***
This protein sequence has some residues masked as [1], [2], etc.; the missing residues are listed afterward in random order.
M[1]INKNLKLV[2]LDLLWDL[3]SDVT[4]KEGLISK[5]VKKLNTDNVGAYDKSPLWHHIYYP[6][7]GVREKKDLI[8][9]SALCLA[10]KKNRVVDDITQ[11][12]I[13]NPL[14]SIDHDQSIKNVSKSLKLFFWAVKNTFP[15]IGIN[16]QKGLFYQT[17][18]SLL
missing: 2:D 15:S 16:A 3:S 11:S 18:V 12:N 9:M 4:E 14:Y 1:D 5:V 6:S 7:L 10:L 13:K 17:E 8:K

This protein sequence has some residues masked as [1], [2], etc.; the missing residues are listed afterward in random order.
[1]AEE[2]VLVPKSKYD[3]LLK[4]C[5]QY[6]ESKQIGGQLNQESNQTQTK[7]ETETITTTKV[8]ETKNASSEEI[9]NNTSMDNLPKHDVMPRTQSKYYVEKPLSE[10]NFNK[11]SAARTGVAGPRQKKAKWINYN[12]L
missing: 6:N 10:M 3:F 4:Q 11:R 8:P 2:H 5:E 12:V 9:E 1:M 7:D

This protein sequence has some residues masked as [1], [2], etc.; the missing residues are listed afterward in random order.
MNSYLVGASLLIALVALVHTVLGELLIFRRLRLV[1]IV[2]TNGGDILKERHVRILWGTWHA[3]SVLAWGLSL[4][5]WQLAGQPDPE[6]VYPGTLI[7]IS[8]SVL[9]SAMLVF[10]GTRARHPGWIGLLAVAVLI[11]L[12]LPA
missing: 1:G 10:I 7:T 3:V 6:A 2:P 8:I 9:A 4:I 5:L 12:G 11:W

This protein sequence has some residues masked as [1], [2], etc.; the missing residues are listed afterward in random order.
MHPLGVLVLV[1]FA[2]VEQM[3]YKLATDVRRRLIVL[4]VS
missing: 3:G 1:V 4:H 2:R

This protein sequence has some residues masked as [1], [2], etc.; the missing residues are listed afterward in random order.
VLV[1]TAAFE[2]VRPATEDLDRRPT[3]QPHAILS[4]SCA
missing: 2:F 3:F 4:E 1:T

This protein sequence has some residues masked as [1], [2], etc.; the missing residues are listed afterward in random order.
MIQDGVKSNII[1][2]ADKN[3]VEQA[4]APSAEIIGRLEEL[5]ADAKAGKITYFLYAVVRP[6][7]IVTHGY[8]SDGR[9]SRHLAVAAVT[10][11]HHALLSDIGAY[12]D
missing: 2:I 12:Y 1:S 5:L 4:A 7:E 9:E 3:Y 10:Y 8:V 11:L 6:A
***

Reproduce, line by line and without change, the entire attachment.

This protein sequence has some residues masked as [1], [2], etc.; the missing residues are listed afterward in random order.
M[1]INKNLKLV[2]LDLLWDL[3]SDVT[4]KEGLISK[5]VKKLNTDNVGAYDKSPLWHHIYYP[6][7]GVREKKDLI[8][9]SALCLA[10]KKNRVVDDITQ[11][12]I[13]NPL[14]SIDHDQSIKNVSKSLKLFFWAVKNTFP[15]IGIN[16]QKGLFYQT[17][18]SLL
missing: 2:D 15:S 16:A 3:S 11:S 18:V 12:N 9:M 4:E 14:Y 1:D 5:V 6:S 7:L 10:L 13:K 17:E 8:K

This protein sequence has some residues masked as [1], [2], etc.; the missing residues are listed afterward in random order.
[1]AEE[2]VLVPKSKYD[3]LLK[4]C[5]QY[6]ESKQIGGQLNQESNQTQTK[7]ETETITTTKV[8]ETKNASSEEI[9]NNTSMDNLPKHDVMPRTQSKYYVEKPLSE[10]NFNK[11]SAARTGVAGPRQKKAKWINYN[12]L
missing: 6:N 10:M 3:F 4:Q 11:R 8:P 2:H 5:E 12:V 9:E 1:M 7:D

This protein sequence has some residues masked as [1], [2], etc.; the missing residues are listed afterward in random order.
MNSYLVGASLLIALVALVHTVLGELLIFRRLRLV[1]IV[2]TNGGDILKERHVRILWGTWHA[3]SVLAWGLSL[4][5]WQLAGQPDPE[6]VYPGTLI[7]IS[8]SVL[9]SAMLVF[10]GTRARHPGWIGLLAVAVLI[11]L[12]LPA
missing: 1:G 10:I 7:T 3:V 6:A 2:P 8:I 9:A 4:I 5:L 12:G 11:W

This protein sequence has some residues masked as [1], [2], etc.; the missing residues are listed afterward in random order.
MHPLGVLVLV[1]FA[2]VEQM[3]YKLATDVRRRLIVL[4]VS
missing: 3:G 1:V 4:H 2:R

This protein sequence has some residues masked as [1], [2], etc.; the missing residues are listed afterward in random order.
VLV[1]TAAFE[2]VRPATEDLDRRPT[3]QPHAILS[4]SCA
missing: 2:F 3:F 4:E 1:T

This protein sequence has some residues masked as [1], [2], etc.; the missing residues are listed afterward in random order.
MIQDGVKSNII[1][2]ADKN[3]VEQA[4]APSAEIIGRLEEL[5]ADAKAGKITYFLYAVVRP[6][7]IVTHGY[8]SDGR[9]SRHLAVAAVT[10][11]HHALLSDIGAY[12]D
missing: 2:I 12:Y 1:S 5:L 4:A 7:E 9:E 3:Y 10:Y 8:V 11:L 6:A